The constant of variation is the number that relates two variables that are directly proportional or inversely proportional to one another. But why is it called the constant of variation? This tutorial answers that question, so take a look!
constant of variation
constant of proportionality
Identify the constant of proportionality (unit rate) in tables, graphs, equations, diagrams, and verbal descriptions of proportional relationships.
Ever heard of two things being directly proportional? Well, a good example is speed and distance. The bigger your speed, the farther you'll go over a given time period. So as one variable goes up, the other goes up too, and that's the idea of direct proportionality. But you can express direct proportionality using equations, and that's an important thing to do in algebra. See how to do that in the tutorial!
Interpret parts of an expression, such as terms, factors, and coefficients.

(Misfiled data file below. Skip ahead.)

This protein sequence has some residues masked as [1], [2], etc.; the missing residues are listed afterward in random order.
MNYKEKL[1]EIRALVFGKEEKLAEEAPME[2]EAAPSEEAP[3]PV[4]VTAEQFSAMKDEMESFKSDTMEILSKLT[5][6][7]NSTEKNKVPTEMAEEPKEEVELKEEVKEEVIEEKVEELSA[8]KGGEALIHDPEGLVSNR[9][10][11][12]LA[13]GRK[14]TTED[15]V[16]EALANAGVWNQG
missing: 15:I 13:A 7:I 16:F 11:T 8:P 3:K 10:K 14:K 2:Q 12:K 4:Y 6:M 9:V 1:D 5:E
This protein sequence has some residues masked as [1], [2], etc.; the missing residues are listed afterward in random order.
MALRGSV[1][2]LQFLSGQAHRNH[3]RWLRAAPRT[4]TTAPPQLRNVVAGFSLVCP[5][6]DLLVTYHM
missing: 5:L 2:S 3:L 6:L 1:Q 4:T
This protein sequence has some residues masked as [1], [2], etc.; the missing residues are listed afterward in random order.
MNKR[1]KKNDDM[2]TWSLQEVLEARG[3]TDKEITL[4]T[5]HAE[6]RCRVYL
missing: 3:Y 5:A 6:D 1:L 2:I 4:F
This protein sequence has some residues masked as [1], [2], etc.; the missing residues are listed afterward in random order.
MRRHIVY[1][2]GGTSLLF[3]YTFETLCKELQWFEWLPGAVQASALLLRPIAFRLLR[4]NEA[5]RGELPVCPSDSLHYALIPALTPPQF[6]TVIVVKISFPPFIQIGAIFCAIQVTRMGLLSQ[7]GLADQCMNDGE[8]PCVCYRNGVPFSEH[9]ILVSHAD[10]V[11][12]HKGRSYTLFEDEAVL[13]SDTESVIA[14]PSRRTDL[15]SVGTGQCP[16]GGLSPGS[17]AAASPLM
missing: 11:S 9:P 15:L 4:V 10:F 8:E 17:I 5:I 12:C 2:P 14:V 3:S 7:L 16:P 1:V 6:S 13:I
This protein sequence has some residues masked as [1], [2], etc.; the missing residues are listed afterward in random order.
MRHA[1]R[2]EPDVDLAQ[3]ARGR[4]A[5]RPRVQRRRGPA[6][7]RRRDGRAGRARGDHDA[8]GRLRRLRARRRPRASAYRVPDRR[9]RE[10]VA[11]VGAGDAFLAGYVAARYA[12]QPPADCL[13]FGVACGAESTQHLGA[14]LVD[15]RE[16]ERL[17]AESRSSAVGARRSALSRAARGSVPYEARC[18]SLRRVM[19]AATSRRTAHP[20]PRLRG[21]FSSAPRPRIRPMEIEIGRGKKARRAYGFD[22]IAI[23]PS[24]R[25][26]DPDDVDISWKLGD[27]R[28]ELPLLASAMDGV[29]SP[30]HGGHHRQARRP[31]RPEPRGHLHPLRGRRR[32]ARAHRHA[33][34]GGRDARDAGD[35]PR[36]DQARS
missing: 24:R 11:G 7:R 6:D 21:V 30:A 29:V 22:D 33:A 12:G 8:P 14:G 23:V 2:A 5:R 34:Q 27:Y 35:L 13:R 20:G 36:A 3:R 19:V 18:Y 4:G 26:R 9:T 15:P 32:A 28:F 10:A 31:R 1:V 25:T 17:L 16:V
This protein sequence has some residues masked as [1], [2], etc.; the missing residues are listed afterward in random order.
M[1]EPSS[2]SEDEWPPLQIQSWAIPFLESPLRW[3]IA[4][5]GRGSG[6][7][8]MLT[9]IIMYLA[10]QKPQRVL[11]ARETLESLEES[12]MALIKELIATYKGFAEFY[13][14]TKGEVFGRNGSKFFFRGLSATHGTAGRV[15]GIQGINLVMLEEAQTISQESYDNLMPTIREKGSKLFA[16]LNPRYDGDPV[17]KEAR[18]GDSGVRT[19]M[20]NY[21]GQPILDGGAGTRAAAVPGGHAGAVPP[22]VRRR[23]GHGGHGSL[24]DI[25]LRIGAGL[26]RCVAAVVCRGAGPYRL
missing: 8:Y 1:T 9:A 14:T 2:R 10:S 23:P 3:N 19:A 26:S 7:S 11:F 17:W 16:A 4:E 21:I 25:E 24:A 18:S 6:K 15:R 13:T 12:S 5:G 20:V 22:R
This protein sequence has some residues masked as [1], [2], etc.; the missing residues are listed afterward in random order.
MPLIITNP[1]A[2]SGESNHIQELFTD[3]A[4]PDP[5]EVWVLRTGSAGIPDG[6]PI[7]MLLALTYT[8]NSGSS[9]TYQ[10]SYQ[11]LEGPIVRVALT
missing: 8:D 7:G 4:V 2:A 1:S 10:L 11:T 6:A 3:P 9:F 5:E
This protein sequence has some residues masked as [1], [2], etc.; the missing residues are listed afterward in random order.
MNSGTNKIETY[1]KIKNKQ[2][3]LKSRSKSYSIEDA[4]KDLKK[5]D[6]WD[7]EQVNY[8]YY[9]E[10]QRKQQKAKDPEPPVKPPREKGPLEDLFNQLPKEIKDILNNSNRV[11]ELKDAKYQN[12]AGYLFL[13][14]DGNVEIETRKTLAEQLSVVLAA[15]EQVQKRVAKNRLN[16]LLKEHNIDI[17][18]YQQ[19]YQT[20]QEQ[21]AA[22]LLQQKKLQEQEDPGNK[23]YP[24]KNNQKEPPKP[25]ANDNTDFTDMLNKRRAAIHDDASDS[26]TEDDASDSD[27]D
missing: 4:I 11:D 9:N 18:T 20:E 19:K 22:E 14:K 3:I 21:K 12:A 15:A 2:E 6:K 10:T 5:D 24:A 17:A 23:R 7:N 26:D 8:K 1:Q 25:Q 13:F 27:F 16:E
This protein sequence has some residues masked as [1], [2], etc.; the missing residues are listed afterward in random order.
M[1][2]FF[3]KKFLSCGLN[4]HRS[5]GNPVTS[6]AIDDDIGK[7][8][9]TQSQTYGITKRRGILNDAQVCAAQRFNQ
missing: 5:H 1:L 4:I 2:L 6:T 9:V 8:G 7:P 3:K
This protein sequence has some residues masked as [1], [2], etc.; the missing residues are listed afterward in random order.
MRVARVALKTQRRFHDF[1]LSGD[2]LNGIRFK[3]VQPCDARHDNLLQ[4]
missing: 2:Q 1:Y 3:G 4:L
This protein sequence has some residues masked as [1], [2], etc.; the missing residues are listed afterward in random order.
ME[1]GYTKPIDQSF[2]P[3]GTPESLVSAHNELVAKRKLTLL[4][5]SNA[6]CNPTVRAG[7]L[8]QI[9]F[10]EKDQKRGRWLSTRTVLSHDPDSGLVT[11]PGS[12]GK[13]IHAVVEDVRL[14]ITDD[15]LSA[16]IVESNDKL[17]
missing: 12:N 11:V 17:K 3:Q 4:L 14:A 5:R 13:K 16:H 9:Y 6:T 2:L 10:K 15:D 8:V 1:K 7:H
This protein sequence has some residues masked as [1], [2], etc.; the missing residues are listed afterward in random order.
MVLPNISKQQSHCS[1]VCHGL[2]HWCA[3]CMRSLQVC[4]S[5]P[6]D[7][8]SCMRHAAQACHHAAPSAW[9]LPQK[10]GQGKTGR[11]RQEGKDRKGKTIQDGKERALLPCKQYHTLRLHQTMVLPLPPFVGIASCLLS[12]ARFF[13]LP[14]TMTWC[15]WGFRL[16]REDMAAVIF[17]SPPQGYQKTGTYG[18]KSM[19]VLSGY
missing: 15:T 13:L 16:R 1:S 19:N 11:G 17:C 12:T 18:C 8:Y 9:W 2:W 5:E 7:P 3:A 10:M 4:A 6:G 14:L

Constants are parts of algebraic expressions that don't change. Check out this tutorial to see exactly what a constant looks like and why it doesn't change.
Understand that integers can be divided, provided that the divisor is not zero, and every quotient of integers (with non-zero divisor) is a rational number. If p and q are integers, then -(p/q) = (-p)/q = p/(-q). Interpret quotients of rational numbers by describing real-world contexts.
Multiplicative inverses. That's a mouthful! Really, this term just refers to numbers that when multiplied together equal 1. These numbers are also called reciprocals of each other! Learn about multiplicative inverses by watching this tutorial.